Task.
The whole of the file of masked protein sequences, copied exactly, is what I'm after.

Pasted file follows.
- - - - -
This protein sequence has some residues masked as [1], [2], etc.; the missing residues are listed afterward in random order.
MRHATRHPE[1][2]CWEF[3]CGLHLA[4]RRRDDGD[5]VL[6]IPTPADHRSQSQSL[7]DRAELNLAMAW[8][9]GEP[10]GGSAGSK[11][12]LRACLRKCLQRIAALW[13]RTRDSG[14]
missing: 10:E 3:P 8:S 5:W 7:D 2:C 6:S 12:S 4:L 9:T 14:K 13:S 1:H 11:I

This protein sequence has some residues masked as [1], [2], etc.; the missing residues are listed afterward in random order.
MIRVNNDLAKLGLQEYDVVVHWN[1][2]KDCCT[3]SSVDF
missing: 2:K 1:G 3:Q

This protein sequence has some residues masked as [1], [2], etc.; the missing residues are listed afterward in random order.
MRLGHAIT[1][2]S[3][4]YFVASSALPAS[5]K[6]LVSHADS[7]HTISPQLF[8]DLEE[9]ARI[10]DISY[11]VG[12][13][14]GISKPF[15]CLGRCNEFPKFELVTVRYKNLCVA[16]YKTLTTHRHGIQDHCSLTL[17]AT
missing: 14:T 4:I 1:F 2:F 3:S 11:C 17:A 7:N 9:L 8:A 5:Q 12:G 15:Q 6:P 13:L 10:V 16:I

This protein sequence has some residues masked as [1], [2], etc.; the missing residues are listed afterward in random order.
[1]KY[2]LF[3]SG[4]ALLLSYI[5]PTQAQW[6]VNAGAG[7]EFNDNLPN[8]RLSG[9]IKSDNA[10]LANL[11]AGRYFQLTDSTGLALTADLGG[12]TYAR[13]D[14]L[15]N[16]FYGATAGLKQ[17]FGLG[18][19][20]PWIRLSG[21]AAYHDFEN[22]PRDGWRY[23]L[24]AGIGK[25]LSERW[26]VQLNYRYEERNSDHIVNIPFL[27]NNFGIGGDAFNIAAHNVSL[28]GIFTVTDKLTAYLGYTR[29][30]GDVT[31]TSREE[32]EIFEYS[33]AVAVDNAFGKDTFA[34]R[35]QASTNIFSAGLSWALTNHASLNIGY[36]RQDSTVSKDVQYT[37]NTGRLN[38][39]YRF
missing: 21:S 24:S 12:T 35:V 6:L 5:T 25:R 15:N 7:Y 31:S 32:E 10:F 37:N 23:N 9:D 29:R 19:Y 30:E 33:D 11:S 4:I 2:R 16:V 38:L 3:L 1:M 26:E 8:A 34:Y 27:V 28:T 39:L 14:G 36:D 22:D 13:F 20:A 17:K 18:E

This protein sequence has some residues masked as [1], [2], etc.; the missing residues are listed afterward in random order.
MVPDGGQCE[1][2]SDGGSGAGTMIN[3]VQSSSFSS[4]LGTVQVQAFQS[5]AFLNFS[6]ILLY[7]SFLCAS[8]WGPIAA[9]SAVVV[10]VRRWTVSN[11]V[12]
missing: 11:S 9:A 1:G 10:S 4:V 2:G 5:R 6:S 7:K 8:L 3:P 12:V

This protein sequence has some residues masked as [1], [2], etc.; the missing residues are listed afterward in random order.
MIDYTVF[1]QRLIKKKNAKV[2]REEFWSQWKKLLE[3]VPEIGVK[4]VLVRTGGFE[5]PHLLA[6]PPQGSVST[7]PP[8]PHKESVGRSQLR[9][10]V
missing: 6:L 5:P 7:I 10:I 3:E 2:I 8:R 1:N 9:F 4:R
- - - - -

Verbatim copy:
This protein sequence has some residues masked as [1], [2], etc.; the missing residues are listed afterward in random order.
MRHATRHPE[1][2]CWEF[3]CGLHLA[4]RRRDDGD[5]VL[6]IPTPADHRSQSQSL[7]DRAELNLAMAW[8][9]GEP[10]GGSAGSK[11][12]LRACLRKCLQRIAALW[13]RTRDSG[14]
missing: 10:E 3:P 8:S 5:W 7:D 2:C 6:S 12:S 4:L 9:T 14:K 13:S 1:H 11:I

This protein sequence has some residues masked as [1], [2], etc.; the missing residues are listed afterward in random order.
MIRVNNDLAKLGLQEYDVVVHWN[1][2]KDCCT[3]SSVDF
missing: 2:K 1:G 3:Q

This protein sequence has some residues masked as [1], [2], etc.; the missing residues are listed afterward in random order.
MRLGHAIT[1][2]S[3][4]YFVASSALPAS[5]K[6]LVSHADS[7]HTISPQLF[8]DLEE[9]ARI[10]DISY[11]VG[12][13][14]GISKPF[15]CLGRCNEFPKFELVTVRYKNLCVA[16]YKTLTTHRHGIQDHCSLTL[17]AT
missing: 14:T 4:I 1:F 2:F 3:S 11:C 17:A 7:N 9:L 8:A 5:Q 12:G 15:Q 6:P 13:L 10:V 16:I

This protein sequence has some residues masked as [1], [2], etc.; the missing residues are listed afterward in random order.
[1]KY[2]LF[3]SG[4]ALLLSYI[5]PTQAQW[6]VNAGAG[7]EFNDNLPN[8]RLSG[9]IKSDNA[10]LANL[11]AGRYFQLTDSTGLALTADLGG[12]TYAR[13]D[14]L[15]N[16]FYGATAGLKQ[17]FGLG[18][19][20]PWIRLSG[21]AAYHDFEN[22]PRDGWRY[23]L[24]AGIGK[25]LSERW[26]VQLNYRYEERNSDHIVNIPFL[27]NNFGIGGDAFNIAAHNVSL[28]GIFTVTDKLTAYLGYTR[29][30]GDVT[31]TSREE[32]EIFEYS[33]AVAVDNAFGKDTFA[34]R[35]QASTNIFSAGLSWALTNHASLNIGY[36]RQDSTVSKDVQYT[37]NTGRLN[38][39]YRF
missing: 21:S 24:S 12:T 35:V 6:L 5:T 25:R 15:N 7:Y 31:S 32:E 10:F 37:N 23:N 9:D 29:R 19:Y 30:E 33:D 11:S 4:I 2:R 16:V 38:L 3:L 1:M 26:E 8:A 34:Y 27:V 28:T 39:L 14:G 36:D 22:D 13:F 20:A 17:K 18:E

This protein sequence has some residues masked as [1], [2], etc.; the missing residues are listed afterward in random order.
MVPDGGQCE[1][2]SDGGSGAGTMIN[3]VQSSSFSS[4]LGTVQVQAFQS[5]AFLNFS[6]ILLY[7]SFLCAS[8]WGPIAA[9]SAVVV[10]VRRWTVSN[11]V[12]
missing: 11:S 9:A 1:G 10:S 4:V 2:G 5:R 6:S 7:K 8:L 3:P 12:V

This protein sequence has some residues masked as [1], [2], etc.; the missing residues are listed afterward in random order.
MIDYTVF[1]QRLIKKKNAKV[2]REEFWSQWKKLLE[3]VPEIGVK[4]VLVRTGGFE[5]PHLLA[6]PPQGSVST[7]PP[8]PHKESVGRSQLR[9][10]V
missing: 6:L 5:P 7:I 10:I 3:E 2:I 8:R 1:N 9:F 4:R